WU course listings go paperless
Flipping through the course catalog is soon to be a thing of the past.
As of next semester, course listings will be exclusively available online via courses.wustl.edu and through a link on WebSTAC.
Coupled with the change is an online course listings redesign, which will be launched Oct. 1, according to the notice on WebSTAC. According to Associate University Registrar Jill Fechtman, the launch should be complete by mid-October.
“There will be an improved search capability. The display will be much cleaner; [students] will be able to search by attributes,” Fechtman said. “You can see and look and get more information about courses in a faster way.”
The move to online course listings was initiated by the Registrar’s office as part of an initiative to improve sustainability. The decision also incorporated the opinions of a variety of other groups on campus, Fechtman explained.
“The decision was made by a partnership with a number of groups we talked to about a number of ways we could improve the course listings experience on campus,” Fechtman said. “We wanted to make a greater commitment to sustainability.”
According to Fechtman, the number of course catalogs printed dropped over the last five years from 7,500 to about 4,800 due to reduced demand from the departments that stocked them.
The static form of the printed catalog was also identified as unsuitable for the dynamic nature of courses at Washington University.
“The moment it’s printed, it’s out of date. It’s obsolete. Courses and what’s happening at the University is changing rapidly, daily,” Fechtman said. “Who’s teaching a course, the number of seats—that’s impossible to account for in a book.”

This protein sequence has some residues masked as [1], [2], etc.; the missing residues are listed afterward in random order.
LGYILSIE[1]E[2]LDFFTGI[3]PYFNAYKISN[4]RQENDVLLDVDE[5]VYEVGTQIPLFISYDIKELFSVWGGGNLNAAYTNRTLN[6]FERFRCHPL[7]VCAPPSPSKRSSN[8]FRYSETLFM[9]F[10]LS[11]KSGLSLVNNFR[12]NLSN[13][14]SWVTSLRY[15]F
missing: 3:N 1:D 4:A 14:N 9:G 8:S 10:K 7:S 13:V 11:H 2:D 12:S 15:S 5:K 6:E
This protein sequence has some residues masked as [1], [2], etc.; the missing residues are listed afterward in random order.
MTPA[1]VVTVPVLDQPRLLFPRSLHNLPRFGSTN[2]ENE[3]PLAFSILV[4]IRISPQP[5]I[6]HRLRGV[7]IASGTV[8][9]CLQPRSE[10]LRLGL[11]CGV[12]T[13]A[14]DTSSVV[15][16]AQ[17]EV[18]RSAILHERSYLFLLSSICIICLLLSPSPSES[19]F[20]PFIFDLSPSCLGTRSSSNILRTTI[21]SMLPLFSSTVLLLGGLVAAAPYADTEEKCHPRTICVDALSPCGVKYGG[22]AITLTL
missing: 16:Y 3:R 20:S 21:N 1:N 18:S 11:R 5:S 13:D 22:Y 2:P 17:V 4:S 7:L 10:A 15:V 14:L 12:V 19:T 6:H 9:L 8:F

Many students already utilize the online version rather than the paper catalog.
“The only time I used the paper version is when I was a freshman,” junior Karuna Tirumala said.
“I’ve been fine with everything online. The website was easy to figure out,” freshman Collin Wade said.
Other students believed the listings weren’t integrated well with the registration process.
“The website was confusing at times during registration. There was a disconnect between how you’d actually register for classes and how you’d practice doing it,” freshman Teja Vallapuri said.
Sophomore Michael Schumeister appreciated the ability to find courses that he wasn’t necessarily seeking out in the catalog.
“The course book allows you to find courses you’re not necessarily looking for. You might find them interesting when you’re flipping through and take them. I think that exploration is something the University values, and without the course book, that would be lost,” Schumeister said. “It’s literally one of my favorite times of the year when the course book comes out.”
With additional reporting by Manvitha Marni.